Details about and habits of your golden retriever can be a big help in attempting to figure out just what is making him or her scratch so much. Before you can figure out how to help your golden, you need to know more about what’s actually going on.
Keep a close eye on your golden and monitor him or her, especially when it comes to scratching. When does the scratching begin? Does your golden’s skin irritation seem to arise at certain times of the year, or is it all year round? What does the skin look like around the itchy area(s)?
Keep a mental note or even a log of your golden retriever’s scratching habits and if you have any hunches about what could be causing the scratching.
You may find out your pup only seems to be scratching after he or she uses a certain blanket, or maybe after taking a swim. Maybe he or she begins scratching after rolling around in the grass, or after you’ve used a certain shampoo at bath time.
Keeping a close eye on these types of factors can help you figure out what’s causing the irritation to your golden retriever’s skin – and can help you find a remedy for them.
Take a Trip to the Vet
This tip is naturally a given, as the professionals are always the best to seek advice from. If your golden retriever seems to be itching a lot, and it doesn’t seem to be letting up, you should probably take a trip to your pup’s veterinarian.
Your vet can take a look at your golden and conduct tests to see what’s the culprit of all that scratching. Veterinarians can conduct blood tests, skin tests, and even allergy tests to really zero down on what’s causing the issue.
They can also, of course, prescribe any necessary medications for your golden retriever and treat any issues with other remedies.
According to Henry Cervy, DVM, your veterinarian may treat skin allergies and issues with some of the following methods and medications:
- Medicated rinses, shampoos and conditioners
Your veterinarian will be your biggest help in figuring out how to properly treat any bad skin patches, rashes, skin discoloration, or just skin allergies in general for your golden retriever.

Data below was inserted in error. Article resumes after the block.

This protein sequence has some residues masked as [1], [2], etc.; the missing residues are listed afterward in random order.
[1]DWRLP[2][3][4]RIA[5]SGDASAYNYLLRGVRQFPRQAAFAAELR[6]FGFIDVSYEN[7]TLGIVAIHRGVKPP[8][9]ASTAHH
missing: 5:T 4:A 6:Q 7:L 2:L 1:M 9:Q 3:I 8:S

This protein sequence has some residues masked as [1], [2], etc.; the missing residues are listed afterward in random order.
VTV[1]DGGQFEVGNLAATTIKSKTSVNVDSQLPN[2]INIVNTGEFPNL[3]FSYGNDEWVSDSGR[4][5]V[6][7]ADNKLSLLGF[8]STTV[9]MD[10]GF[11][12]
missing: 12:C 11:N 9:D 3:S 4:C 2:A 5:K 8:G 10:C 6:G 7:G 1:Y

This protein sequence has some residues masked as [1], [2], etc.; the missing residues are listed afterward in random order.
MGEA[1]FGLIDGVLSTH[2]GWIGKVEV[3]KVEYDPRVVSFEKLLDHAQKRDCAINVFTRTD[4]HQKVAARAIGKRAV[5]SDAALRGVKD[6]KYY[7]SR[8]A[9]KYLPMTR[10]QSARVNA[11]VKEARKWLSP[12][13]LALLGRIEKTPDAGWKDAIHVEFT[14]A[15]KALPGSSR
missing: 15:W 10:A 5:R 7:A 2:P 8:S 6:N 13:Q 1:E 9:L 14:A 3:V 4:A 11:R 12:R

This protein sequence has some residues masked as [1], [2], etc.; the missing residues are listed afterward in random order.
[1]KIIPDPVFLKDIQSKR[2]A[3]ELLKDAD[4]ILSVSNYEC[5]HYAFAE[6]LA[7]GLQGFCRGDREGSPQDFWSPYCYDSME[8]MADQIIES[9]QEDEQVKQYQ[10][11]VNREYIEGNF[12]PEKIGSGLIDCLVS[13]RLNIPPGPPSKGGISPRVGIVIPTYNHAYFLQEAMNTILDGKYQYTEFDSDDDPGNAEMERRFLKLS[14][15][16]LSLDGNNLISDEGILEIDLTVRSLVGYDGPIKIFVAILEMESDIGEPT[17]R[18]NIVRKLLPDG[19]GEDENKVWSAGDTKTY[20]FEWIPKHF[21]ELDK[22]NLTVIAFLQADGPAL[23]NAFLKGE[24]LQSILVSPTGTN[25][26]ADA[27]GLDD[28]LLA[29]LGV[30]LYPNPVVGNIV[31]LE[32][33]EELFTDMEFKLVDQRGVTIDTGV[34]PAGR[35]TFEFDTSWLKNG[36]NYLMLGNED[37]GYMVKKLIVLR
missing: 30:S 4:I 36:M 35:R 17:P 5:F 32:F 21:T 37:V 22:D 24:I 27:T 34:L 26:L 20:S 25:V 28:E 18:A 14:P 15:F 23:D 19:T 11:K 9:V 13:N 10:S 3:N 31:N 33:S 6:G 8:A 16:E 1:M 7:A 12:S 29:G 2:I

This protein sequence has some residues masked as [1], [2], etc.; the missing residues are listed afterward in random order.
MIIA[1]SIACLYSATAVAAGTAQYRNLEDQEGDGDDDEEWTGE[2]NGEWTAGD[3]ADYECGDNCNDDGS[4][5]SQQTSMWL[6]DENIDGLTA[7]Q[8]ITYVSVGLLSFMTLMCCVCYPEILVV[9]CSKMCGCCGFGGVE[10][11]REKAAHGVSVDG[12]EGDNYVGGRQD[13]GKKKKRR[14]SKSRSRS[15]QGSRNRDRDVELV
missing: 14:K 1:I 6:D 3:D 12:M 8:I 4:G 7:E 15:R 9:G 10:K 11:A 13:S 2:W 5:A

Vet visits can get expensive, and different tests and medications can add up. That’s one of the reasons why it’s so important to keep an eye on your golden to see if you can glean more information about what might be a trigger to his or her scratching.
You may be able to eliminate the problem yourself (like, say, using a different dog shampoo if that seems to be the culprit), but you may also be able to help your vet figure out what’s wrong more quickly and with less testing (and therefore less money).
Identify and Remove Potential Allergy Triggers
We previously talked about potential environmental allergens and triggers that can cause skin irritation and itching in golden retrievers.
To help alleviate itching and skin irritation, try identifying and removing potential environmental allergens and triggers (or removing your golden from their presence).
Identifying potential allergens goes along with monitoring your dog to see what may be causing their scratching. Do you notice your golden retriever scratches more after laying on the carpet? What about when it seems dusty inside? These could both be environmental triggers/allergens.
There are quite a few different potential environmental allergens out there, and a lot of potential allergy triggers. Since it can be hard to know where to start, we’ll list some of the common things you can do to reduce your dog’s exposure to allergens and triggers.